The story behind the legendary John Singer Sargent painting that propelled the artist to international renown but condemned his subject to a life of public ridicule.
John Singer Sargent's "Madame X" is one of the world's best-known portraits. As the Metropolitan's most frequently requested painting for loans, it travels to museums around the globe. The image of "Madame X" decorates book and magazine covers, greeting cards and screen savers. She's even been immortalized as a Madame Alexander doll.
Few people, though, know the fascinating story behind the painting. "Madame X" was actually a twenty-three-year-old New Orleans Creole, Virginie Gautreau, who moved to Paris and quickly became the "it girl" of her day. All the leading artists wanted to paint her, but it was Sargent, a relative nobody, who won the commission. Gautreau and Sargent must have recognized in each other a like-minded hunger for fame.
Unveiled at the 1884 Paris Salon, Gautreau's portrait did generate the attention she craved-but it led to infamy rather than stardom. Sargent had painted one strap of Gautreau's dress dangling from her shoulder, suggesting, to outraged Parisian viewers, either the prelude or the aftermath of sex. Her reputation irreparably damaged, Gautreau retired from public life, destroying all the mirrors in her home so she would never have to look at herself again.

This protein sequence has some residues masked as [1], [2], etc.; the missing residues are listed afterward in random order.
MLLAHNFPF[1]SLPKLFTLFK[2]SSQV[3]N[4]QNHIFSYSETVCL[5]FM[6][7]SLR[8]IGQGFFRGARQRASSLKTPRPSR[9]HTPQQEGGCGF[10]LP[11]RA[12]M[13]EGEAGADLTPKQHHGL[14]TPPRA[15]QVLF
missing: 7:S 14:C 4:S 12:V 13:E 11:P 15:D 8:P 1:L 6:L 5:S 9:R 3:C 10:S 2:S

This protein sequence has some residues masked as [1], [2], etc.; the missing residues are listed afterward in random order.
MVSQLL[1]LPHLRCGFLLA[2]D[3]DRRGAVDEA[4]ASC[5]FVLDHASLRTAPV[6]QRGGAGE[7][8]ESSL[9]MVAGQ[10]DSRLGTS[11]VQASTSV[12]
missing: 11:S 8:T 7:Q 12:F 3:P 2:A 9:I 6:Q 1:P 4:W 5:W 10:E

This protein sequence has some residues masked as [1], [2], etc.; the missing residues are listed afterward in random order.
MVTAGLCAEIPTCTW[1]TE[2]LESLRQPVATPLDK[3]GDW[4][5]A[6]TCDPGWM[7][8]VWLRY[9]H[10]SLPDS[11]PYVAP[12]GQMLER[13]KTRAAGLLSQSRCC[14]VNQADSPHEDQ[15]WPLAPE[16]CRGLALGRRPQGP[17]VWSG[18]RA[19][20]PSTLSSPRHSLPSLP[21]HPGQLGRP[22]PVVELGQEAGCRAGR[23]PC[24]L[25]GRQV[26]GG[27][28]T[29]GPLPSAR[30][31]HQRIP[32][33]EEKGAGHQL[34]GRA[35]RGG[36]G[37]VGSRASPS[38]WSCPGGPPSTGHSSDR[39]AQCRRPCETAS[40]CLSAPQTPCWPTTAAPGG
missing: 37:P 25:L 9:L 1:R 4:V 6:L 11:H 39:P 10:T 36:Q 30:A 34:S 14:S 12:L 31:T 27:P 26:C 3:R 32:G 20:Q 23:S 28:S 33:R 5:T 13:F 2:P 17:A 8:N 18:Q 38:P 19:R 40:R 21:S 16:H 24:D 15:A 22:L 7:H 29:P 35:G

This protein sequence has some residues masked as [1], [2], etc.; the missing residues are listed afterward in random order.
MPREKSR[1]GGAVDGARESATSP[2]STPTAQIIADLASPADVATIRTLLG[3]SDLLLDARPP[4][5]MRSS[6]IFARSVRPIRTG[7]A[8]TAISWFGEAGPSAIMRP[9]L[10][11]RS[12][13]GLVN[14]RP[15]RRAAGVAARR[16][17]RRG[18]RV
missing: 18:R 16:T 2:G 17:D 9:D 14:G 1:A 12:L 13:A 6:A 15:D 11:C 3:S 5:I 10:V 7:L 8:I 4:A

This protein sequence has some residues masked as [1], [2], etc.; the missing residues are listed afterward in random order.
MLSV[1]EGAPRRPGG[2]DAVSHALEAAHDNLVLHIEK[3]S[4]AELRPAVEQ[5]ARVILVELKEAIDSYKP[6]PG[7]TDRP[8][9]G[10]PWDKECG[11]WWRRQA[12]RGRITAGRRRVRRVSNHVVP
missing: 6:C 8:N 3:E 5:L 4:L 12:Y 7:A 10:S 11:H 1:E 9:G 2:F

Why had Sargent chosen to portray her in such a provoc-ative manner? Was the painting, with the scandal it generated, the machination of a sexually conflicted man who desired a woman and a lifestyle he could never possess? Drawing on documents from private collections and other previously unexamined materials and featuring a cast of characters including Oscar Wilde and Richard Wagner, "Strapless" is an enthralling tale of art and celebrity, obsession and betrayal.